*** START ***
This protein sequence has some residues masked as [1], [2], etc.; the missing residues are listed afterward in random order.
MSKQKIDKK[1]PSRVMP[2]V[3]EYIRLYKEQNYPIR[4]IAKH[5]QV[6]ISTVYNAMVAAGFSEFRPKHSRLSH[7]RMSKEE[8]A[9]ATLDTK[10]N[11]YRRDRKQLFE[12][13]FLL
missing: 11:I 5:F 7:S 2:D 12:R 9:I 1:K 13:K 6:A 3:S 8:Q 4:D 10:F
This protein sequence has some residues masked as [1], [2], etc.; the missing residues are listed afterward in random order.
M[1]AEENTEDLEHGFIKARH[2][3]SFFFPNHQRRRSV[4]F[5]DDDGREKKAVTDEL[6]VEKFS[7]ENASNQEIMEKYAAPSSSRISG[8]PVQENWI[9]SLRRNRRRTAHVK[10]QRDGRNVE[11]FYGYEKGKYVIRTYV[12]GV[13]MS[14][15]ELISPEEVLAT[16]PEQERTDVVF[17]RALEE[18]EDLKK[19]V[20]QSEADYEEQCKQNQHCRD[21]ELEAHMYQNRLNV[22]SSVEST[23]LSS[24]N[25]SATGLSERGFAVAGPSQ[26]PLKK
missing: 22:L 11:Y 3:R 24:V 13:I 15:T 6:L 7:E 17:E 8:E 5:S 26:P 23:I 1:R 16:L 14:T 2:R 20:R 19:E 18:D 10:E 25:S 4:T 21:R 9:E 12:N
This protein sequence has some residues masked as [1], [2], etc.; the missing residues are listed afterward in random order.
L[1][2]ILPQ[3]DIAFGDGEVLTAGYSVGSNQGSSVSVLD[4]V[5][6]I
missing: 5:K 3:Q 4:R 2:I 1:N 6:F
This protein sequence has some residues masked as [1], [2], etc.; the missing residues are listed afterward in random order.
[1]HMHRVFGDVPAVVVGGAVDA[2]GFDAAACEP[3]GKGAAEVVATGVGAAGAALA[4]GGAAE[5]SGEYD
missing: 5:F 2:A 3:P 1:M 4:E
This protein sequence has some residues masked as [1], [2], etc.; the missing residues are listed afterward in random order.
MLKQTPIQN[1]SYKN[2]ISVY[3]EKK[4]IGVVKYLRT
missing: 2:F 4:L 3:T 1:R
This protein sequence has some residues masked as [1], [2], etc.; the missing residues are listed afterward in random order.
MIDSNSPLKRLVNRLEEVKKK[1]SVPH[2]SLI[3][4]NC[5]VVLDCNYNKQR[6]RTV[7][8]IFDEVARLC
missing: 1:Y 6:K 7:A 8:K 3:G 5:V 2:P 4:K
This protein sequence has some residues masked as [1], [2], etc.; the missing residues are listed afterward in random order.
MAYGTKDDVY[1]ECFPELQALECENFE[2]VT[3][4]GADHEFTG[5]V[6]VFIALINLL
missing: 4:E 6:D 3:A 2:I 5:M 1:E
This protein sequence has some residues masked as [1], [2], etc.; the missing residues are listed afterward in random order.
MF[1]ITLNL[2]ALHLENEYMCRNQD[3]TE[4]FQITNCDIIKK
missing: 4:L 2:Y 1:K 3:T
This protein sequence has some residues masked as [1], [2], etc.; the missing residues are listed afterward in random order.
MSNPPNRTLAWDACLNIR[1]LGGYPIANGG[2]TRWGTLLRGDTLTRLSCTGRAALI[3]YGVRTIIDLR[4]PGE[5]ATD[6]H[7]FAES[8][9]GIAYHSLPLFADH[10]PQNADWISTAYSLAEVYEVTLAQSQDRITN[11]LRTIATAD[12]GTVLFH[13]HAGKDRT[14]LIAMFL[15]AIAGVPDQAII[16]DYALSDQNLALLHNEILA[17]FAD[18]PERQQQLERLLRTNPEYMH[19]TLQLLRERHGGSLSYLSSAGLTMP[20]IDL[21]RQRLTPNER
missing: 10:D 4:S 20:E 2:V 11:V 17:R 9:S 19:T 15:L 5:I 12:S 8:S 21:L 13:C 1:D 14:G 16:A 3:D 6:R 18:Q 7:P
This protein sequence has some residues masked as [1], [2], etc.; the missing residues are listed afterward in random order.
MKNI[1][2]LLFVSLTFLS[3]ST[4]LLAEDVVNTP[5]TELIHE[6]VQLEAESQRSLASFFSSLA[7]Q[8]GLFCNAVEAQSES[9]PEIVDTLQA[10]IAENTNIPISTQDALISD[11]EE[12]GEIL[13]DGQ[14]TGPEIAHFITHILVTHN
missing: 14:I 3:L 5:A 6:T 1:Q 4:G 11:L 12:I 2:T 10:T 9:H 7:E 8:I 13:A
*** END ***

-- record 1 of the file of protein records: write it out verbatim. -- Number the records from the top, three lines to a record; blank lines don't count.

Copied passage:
This protein sequence has some residues masked as [1], [2], etc.; the missing residues are listed afterward in random order.
MSKQKIDKK[1]PSRVMP[2]V[3]EYIRLYKEQNYPIR[4]IAKH[5]QV[6]ISTVYNAMVAAGFSEFRPKHSRLSH[7]RMSKEE[8]A[9]ATLDTK[10]N[11]YRRDRKQLFE[12][13]FLL
missing: 11:I 5:F 7:S 2:D 12:R 9:I 1:K 13:K 6:A 3:S 8:Q 4:D 10:F